An appreciation of genetic differences and evolutionary mechanisms associated with appearance of highly aggressive superpathogens, such as race T, contributes to the body of knowledge on genetic agility of fungal (and other) genomes, evolution of novel genome structures, acquisition of virulence/pathogenicity factors, strain/species diversification, secondary metabolite-associated gene amplification and divergence, and also has broad relevance for disease prevention strategies, whether for plants or humans/animals.  This is especially true considering that T-toxin is a secondary metabolite and metabolites of this type have positively revolutionized human health practices (e.g. the antibiotic penicillin, the immunosuppressant cyclosporin, the cholesterol-lowering lovastatin) while, on the downside, caused devastation of crops (e.g., phytotoxins such as T-toxin) or compromised food safety (e.g., aflatoxins/mycotoxins), both with calamitous economic consequences.

C. heterostrophus  race T and related taxa (Alternaria, Pyrenophora) are notorious for their ability to produce HSTs.  These usually are secondary metabolites (although protein HSTs are known), necessary for high virulence or pathogenicity towards particular host plants. T-toxin, for example, a linear polyketide, is required by C. heterostrophus for high virulence to corn, while HC-toxin and victorin are small, but different, cyclic peptide toxins required by Cochliobolus carbonum and Cochliobolus victoriae, respectively, for specific pathogenicity to corn and to oats, respectively.  Alternaria alternata subspecies each produce unique HSTs that confer host specificity.  All members of the genus Cochliobolus that are known to cause serious crop diseases, e.g., C. heterostrophus (host = corn), C. carbonum (corn), C. victoriae (oats), C. sativus (cereals), C. miyabeanus (rice), Bipolaris sorghicola (sorghum) and Bipolaris sacchari (sugarcane) are found in a relatively tight phylogenetic group. Phylogenetic data suggest that a progenitor within the genus gave rise, over a relatively short period of time, to this series of distinct biotypes, each distinguished by having unique pathogenic capability to a particular type of plant, and often associated with HST production.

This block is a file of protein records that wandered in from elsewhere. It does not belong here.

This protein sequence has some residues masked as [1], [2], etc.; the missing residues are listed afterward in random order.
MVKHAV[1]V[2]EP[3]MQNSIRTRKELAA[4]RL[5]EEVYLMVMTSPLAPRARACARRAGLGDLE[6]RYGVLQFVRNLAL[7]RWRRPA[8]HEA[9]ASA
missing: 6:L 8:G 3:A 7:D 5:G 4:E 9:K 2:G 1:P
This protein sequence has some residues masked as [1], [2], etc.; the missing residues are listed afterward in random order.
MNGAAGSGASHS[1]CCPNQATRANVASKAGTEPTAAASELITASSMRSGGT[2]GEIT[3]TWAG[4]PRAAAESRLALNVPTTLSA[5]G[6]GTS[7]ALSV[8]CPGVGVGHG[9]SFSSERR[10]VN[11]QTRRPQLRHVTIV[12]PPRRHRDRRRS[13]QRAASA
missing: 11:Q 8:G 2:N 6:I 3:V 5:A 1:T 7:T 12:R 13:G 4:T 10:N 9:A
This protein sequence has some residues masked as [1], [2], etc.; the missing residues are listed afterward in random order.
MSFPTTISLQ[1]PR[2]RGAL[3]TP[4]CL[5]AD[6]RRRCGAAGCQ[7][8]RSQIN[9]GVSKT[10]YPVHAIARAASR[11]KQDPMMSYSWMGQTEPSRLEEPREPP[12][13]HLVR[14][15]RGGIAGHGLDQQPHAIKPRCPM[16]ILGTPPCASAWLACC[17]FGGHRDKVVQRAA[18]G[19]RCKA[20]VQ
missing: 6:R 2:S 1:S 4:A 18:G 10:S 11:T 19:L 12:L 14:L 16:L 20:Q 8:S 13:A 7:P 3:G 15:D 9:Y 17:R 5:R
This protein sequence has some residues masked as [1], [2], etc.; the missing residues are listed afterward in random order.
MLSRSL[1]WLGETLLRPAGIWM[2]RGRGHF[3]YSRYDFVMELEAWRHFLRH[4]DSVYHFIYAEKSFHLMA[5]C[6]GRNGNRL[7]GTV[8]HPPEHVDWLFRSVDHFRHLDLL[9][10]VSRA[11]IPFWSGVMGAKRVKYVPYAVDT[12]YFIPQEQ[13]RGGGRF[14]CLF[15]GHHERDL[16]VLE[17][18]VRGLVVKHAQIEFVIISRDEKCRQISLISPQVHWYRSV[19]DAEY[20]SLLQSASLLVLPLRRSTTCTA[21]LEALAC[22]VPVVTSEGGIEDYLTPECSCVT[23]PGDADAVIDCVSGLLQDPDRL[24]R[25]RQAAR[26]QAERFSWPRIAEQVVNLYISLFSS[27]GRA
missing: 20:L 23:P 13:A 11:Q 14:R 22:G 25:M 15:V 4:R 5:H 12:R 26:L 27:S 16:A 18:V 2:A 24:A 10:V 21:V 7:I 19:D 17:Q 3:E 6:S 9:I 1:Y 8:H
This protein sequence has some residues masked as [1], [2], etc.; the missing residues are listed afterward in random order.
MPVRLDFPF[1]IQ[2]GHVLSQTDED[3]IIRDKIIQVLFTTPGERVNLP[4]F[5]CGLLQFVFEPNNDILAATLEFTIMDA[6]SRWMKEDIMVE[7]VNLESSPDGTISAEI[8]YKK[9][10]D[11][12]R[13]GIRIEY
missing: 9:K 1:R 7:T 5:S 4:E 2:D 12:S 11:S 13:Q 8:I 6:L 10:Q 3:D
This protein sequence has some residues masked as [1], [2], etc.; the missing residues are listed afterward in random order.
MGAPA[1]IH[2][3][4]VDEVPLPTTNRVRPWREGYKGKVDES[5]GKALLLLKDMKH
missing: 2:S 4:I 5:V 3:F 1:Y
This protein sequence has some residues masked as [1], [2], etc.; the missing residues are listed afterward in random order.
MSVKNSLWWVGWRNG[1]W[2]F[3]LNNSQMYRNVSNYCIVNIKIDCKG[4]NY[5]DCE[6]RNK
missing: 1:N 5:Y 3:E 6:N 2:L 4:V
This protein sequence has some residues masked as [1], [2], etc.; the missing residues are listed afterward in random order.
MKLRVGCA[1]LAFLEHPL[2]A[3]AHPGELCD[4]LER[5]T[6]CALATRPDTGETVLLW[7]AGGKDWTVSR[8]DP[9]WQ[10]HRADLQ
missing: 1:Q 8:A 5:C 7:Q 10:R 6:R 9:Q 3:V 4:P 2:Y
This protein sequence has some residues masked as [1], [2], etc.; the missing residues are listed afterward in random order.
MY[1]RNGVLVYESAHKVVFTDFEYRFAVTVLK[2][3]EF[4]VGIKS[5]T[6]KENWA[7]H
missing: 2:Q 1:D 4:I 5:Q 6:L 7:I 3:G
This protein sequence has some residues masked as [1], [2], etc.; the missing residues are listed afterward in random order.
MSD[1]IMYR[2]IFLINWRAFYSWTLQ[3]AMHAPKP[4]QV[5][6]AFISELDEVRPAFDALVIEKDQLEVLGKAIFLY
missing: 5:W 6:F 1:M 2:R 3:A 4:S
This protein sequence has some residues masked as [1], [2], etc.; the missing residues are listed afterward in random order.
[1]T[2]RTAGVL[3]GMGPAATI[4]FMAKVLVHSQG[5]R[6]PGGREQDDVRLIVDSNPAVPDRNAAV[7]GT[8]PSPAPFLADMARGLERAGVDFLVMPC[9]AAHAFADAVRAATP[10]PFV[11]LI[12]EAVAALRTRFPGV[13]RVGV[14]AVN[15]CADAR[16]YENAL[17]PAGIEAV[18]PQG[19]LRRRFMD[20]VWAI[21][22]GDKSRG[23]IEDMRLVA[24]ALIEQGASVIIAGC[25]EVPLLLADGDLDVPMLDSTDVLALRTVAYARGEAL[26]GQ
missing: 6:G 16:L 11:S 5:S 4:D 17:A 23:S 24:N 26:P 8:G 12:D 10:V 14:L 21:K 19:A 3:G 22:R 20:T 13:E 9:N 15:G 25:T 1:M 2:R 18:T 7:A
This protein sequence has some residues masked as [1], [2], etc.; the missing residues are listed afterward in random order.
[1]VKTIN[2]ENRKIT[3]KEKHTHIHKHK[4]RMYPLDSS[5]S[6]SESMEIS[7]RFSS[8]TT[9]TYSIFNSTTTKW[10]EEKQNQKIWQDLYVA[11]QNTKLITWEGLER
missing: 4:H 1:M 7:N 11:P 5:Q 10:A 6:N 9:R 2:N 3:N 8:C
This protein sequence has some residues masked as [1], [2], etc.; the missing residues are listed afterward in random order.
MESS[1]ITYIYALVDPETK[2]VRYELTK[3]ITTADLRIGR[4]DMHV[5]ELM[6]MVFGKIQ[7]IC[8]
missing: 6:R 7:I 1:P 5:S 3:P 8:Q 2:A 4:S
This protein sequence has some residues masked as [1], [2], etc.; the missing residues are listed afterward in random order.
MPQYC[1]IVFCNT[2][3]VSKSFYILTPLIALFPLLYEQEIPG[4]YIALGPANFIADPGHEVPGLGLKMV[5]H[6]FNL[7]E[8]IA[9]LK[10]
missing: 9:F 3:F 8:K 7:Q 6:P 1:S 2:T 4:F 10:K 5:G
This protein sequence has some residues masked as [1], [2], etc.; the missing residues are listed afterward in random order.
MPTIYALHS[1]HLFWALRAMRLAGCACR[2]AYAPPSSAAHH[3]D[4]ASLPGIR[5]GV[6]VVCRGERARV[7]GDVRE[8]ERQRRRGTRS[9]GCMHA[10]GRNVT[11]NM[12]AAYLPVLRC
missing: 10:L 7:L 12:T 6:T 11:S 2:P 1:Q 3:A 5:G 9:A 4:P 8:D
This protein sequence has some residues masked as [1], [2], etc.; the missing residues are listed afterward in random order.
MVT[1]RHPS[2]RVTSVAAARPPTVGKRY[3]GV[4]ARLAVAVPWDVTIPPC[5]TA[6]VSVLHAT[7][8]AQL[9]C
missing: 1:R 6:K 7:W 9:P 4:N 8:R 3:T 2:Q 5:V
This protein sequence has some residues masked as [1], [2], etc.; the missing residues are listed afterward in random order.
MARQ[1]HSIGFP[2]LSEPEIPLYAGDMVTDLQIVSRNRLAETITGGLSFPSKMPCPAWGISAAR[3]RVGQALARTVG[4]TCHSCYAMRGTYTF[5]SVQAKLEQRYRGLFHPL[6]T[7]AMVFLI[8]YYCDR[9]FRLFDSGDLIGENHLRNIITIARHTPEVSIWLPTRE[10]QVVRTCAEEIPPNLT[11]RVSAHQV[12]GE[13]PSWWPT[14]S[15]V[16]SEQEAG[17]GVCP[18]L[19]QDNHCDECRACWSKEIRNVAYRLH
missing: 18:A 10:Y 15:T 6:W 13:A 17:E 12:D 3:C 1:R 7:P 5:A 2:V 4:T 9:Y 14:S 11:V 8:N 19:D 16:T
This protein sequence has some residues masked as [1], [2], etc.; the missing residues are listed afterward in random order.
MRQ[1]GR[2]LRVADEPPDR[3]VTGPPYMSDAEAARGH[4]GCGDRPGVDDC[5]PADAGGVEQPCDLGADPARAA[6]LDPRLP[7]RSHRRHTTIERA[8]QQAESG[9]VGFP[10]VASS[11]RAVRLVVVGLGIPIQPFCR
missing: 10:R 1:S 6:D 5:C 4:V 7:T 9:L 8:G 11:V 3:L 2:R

The stories of the SCLB and Victoria blight epidemics are dramatic examples of interactions between crops, whose ‘evolution’ is driven by human intervention (breeders) and their pathogens, which evolve naturally to exploit new genetic susceptibilities.  Both the Tcms and Pc-2 (essential for susceptibility to C. victoriae) genes were introduced into maize and oats, respectively, by breeders fewer than 30 years before the epidemic outbreaks. Specifically, Tcms was discovered in the 1940’s, then incorporated into elite corn inbred lines increasingly throughout the 1960’s, and was present in almost all of the hybrid corn in the U.S. by 1970. It is currently unclear whether C. heterostrophus race T evolved around the time of the epidemic or had been ‘lurking’ in the field for a long time.  Regardless of the answer, the vast monoculture of Tcms maize was the perfect host for this previously unknown race.

Genome Reference(s)